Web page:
White House Clarifies ACA Contraceptive, Preventive Services Rules
On Monday, the Obama administration issued new guidance clarifying several aspects of the Affordable Care Act's requirement that plans provide a range of preventive services at no cost, the New York Times reports.
The guidance was jointly released by HHS and the departments of Labor and Treasury (Pear, New York Times, 5/11). It will go into effect in 60 days, although most consumers will not experience major changes until their next plan year, according to AP/U-T San Diego (Alonso-Zaldivar, AP/U-T San Diego, 5/11).
Under the ACA's contraceptive coverage rules, employers are required to offer health insurance plans that include contraception at no cost. Houses of worship are exempt from the requirement (California Healthline, 4/28).
Federal guidance on the contraceptive coverage rules under the ACA states that insurers must cover the full range of FDA-approved contraceptive methods without cost-sharing. Insurers are permitted to use "reasonable medical management techniques" to curb costs, such as only covering the generic version of an approved contraceptive.
However, some insurers have not been adhering to the ACA's preventive services requirements, according to a Kaiser Family Foundation report and a two separate National Women's Law Center studies, all released last month. KFF and NWLC both found that some plans were not covering all FDA-approved contraceptives without copayments (New York Times, 5/11). Meanwhile, the NWLC report also found that some insurers were not covering care for transgender individuals (Owens, National Journal, 5/11).
Guidance Details: Birth Control
The new guidance states that insurers must cover one or more version of all 18 FDA-approved birth control methods without cost-sharing (AP/U-T San Diego, 5/11).
NWLC had found that some insurers said they did not provide coverage for the ring or the patch because they already covered oral contraceptives, which deliver the same hormones. However, the new guidance clarifies that insurers "may not impose cost-sharing on the ring or the patch" (New York Times, 5/11).
Guidance Details: Other Women's Health Benefits
In addition, the guidance states that insurers are required to cover maternity care and all other women's health services for dependents also covered by a plan with no cost-sharing (Radnofsky, Wall Street Journal, 5/11). It notes that insurers must cover without copayments or deductibles prenatal benefits and other services intended to assist with healthy pregnancies, including for plans that have children covered as dependents (AP/U-T San Diego, 5/11).
Further, the guidance clarifies that insurers are required to cover without cost-sharing "preventive screening, genetic counseling and genetic testing" for BRCA and BRCA2 genetic mutations "without cost-sharing, if appropriate, for a woman as determined by her attending provider." The requirement applies "[a]s long as the woman has not been diagnosed with BRCA-related cancer."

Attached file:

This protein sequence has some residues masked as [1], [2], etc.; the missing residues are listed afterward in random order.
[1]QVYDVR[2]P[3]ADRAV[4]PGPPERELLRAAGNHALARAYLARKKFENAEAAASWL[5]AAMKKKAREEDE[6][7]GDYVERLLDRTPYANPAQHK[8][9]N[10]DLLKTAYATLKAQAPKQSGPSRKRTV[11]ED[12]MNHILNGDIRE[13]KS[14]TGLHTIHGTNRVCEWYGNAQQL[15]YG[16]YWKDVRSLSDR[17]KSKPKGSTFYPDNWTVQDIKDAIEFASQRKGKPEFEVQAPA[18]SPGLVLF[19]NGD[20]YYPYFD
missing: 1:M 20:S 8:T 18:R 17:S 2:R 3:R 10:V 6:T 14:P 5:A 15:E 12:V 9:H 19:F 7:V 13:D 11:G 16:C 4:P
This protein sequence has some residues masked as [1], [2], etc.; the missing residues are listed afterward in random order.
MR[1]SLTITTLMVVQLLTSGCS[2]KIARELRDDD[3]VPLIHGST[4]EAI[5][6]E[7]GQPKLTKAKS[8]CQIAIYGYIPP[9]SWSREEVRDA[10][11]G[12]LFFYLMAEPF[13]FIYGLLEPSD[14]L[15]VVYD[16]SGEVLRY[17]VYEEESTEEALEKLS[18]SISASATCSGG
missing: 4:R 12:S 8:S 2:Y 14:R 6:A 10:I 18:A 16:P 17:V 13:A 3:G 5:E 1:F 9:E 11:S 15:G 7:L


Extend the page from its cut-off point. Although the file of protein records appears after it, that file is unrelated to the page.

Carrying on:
The genetic tests -- which the guidance states could be appropriate for women with family histories of breast, ovarian, peritoneal or tubal cancer-- can help women determine whether to have pre-emptive surgery to reduce their cancer risk (Berkrot, Reuters, 5/11).
Additional Guidance Details
Meanwhile, the guidance also clarifies that insurers cannot limit "sex-specific recommended preventive services" based on the sex to which an individual was assigned at birth or an individual's gender identity (New York Times, 5/11). For example, insurers cannot refuse to cover a mammogram for a transgender woman over age 50, even if the woman's insurance records lists her as a man (National Journal, 5/11).
In addition, the administration also clarifies that insurers must cover anesthesia services connected to preventive colonoscopies for individuals that do not have signs of having colon cancer without cost-sharing.
In a release, Sen. Patty Murray (D-Wash.) said the new guidance would help make sure that women receive "the health care they are entitled to" under the ACA, including birth control.
Gretchen Borchelt, NWLC's vice president for health and reproductive rights, in a release said, "Insurance companies have been breaking the law, and today the Obama administration underscored that it will not tolerate these violations" (New York Times, 5/11).
Meanwhile, America's Health Insurance Plans CEO Karen Ignagni said that the "guidance takes important steps to support health plans' use of medical management in providing women with safe, affordable health care services" (Herman, Modern Healthcare, 5/11).This is part of the California Healthline Daily Edition, a summary of health policy coverage from major news organizations. Sign up for an email subscription.